Becton, Dickinson, and Company (BD) is one of a handful of medtech companies in 2021 that has been busy on the M&A trail. BD said it is eyeing the chronic venous insuffiency (CVI) treatment market with its latest acquisition. The Franklin Lakes, NJ-based company said it was acquiring Venclose for an undisclosed sum in a deal that is expected to be immaterial to fiscal 2022 financial results.
San Jose, CA-based Venclose has an RF ablation technology platform that treats CVI – a disease that is the result of malfunctioning valves and can lead to varicose veins. The Venclose System is compactly designed and provides two heating length sizes (2.5 cm and 10 cm) in one 6 FR sized catheter.
The device enables physicians to efficiently ablate more vein during each heating cycle and help to lower the total number of ablations required for in-vein treatment. The dual heating length means that physicians can ablate both long and short vein segments with the same catheter — reducing inventory management burden compared to catheters with shorter and/or static heating length sizes.
“We’re committed to setting a new standard of excellence for people living with venous disease, and that starts with providing physicians with innovative technologies,” said Paddy O’Brien, worldwide president of Peripheral Intervention for BD. “Our acquisition of Venclose will enable us to offer a more robust portfolio of solutions to physicians who are treating the full range of venous conditions. The Venclose RF Ablation System strategically complements our category-leading portfolio of venous disease technologies and aligns with our focus on innovations that provide transformative solutions to improve outcomes for chronic disease and enable the transition into new care settings.”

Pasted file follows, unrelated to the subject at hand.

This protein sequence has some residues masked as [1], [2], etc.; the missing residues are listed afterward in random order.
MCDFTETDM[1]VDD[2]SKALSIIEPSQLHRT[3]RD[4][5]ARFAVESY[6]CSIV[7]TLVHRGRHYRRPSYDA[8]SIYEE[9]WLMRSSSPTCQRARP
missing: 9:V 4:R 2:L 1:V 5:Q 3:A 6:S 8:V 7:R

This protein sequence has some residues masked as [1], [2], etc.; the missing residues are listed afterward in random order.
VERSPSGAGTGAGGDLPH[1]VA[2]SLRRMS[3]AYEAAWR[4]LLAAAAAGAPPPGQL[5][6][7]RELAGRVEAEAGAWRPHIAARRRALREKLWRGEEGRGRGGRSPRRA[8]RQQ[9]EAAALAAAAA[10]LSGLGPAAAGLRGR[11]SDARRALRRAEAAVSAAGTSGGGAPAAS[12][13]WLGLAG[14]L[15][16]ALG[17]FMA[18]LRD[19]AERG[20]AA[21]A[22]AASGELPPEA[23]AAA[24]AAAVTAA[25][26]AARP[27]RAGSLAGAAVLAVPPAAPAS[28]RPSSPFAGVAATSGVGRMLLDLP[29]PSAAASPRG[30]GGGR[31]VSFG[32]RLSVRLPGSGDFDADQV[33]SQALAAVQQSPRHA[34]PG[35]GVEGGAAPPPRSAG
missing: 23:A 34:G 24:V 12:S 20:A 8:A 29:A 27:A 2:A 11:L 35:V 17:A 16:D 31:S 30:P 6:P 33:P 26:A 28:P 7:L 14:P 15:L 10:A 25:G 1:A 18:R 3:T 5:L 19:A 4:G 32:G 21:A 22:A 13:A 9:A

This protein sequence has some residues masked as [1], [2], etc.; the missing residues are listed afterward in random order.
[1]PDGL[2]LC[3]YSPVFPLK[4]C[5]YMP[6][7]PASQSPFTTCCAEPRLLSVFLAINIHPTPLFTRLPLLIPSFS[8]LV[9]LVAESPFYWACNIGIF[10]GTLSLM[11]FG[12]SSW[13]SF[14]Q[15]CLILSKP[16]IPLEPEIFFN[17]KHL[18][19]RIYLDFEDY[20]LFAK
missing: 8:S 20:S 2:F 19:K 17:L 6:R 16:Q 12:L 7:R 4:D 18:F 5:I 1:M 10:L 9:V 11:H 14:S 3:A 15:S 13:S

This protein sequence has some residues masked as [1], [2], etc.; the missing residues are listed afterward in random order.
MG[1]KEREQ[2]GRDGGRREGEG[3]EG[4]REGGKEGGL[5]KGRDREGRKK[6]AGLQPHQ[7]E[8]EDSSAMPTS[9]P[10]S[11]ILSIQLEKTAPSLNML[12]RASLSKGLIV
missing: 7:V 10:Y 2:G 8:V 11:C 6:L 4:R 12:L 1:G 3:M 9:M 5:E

BD has acquired six other companies this year. Prior to the Venclose announcement, the company said it was acquiring Tepha.
The Lexington, MA-based company developed GalaFlex, a bioresorbable scaffold for soft tissue support and to repair, elevate, and reinforce deficiencies where weakness or voids exist that require the addition of material to obtain the desired surgical outcome. The acquisition would help drive innovation and growth for BD’s surgical mesh portfolio.
In addition, BD said it will spin off its diabetes care business into a publicly-traded company in the first half of 2022. The unit has a rich history that dates back to 1924, when BD introduced the world’s first specialized syringe.
Boston Scientific and Hologic have also been quite active with M&A. Both are involved with about five deals a-piece. Waltham, MA-based Hologic’s latest M&A target was Bolder Surgical for about $160 million.
Finally, Marlborough, MA-based Boston Scientific said it had signed an agreement to acquire its 5th firm this year – Baylis Medical for $1.75 billion.